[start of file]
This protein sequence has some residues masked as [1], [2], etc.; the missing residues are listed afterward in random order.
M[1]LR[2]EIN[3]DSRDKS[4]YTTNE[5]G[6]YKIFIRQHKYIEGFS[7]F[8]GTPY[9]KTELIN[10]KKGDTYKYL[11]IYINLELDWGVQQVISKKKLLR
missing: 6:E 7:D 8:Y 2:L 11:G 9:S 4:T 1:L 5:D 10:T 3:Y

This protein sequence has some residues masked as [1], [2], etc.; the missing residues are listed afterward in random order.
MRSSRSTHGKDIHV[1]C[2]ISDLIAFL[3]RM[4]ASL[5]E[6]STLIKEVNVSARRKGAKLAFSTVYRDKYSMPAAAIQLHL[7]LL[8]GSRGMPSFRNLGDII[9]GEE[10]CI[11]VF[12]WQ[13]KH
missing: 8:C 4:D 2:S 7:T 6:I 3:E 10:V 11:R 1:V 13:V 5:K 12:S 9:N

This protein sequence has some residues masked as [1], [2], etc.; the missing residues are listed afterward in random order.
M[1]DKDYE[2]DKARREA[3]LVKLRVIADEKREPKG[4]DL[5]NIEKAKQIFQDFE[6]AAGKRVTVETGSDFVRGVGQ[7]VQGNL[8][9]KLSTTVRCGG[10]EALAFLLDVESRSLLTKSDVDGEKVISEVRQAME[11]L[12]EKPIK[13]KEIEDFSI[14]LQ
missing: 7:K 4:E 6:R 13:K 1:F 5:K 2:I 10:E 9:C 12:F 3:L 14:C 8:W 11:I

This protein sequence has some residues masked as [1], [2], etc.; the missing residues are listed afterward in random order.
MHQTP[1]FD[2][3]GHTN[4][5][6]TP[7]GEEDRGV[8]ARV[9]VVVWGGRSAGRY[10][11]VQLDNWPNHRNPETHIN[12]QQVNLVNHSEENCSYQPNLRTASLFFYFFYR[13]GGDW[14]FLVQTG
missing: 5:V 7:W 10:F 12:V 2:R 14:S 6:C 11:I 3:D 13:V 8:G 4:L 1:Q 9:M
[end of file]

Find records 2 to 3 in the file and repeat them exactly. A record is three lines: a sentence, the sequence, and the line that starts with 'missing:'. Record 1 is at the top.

This protein sequence has some residues masked as [1], [2], etc.; the missing residues are listed afterward in random order.
MRSSRSTHGKDIHV[1]C[2]ISDLIAFL[3]RM[4]ASL[5]E[6]STLIKEVNVSARRKGAKLAFSTVYRDKYSMPAAAIQLHL[7]LL[8]GSRGMPSFRNLGDII[9]GEE[10]CI[11]VF[12]WQ[13]KH
missing: 8:C 4:D 2:S 7:T 6:I 3:E 10:V 11:R 1:V 13:V 5:K 12:S 9:N

This protein sequence has some residues masked as [1], [2], etc.; the missing residues are listed afterward in random order.
M[1]DKDYE[2]DKARREA[3]LVKLRVIADEKREPKG[4]DL[5]NIEKAKQIFQDFE[6]AAGKRVTVETGSDFVRGVGQ[7]VQGNL[8][9]KLSTTVRCGG[10]EALAFLLDVESRSLLTKSDVDGEKVISEVRQAME[11]L[12]EKPIK[13]KEIEDFSI[14]LQ
missing: 7:K 4:E 6:R 13:K 1:F 5:K 2:I 10:E 9:C 12:F 3:L 14:C 8:W 11:I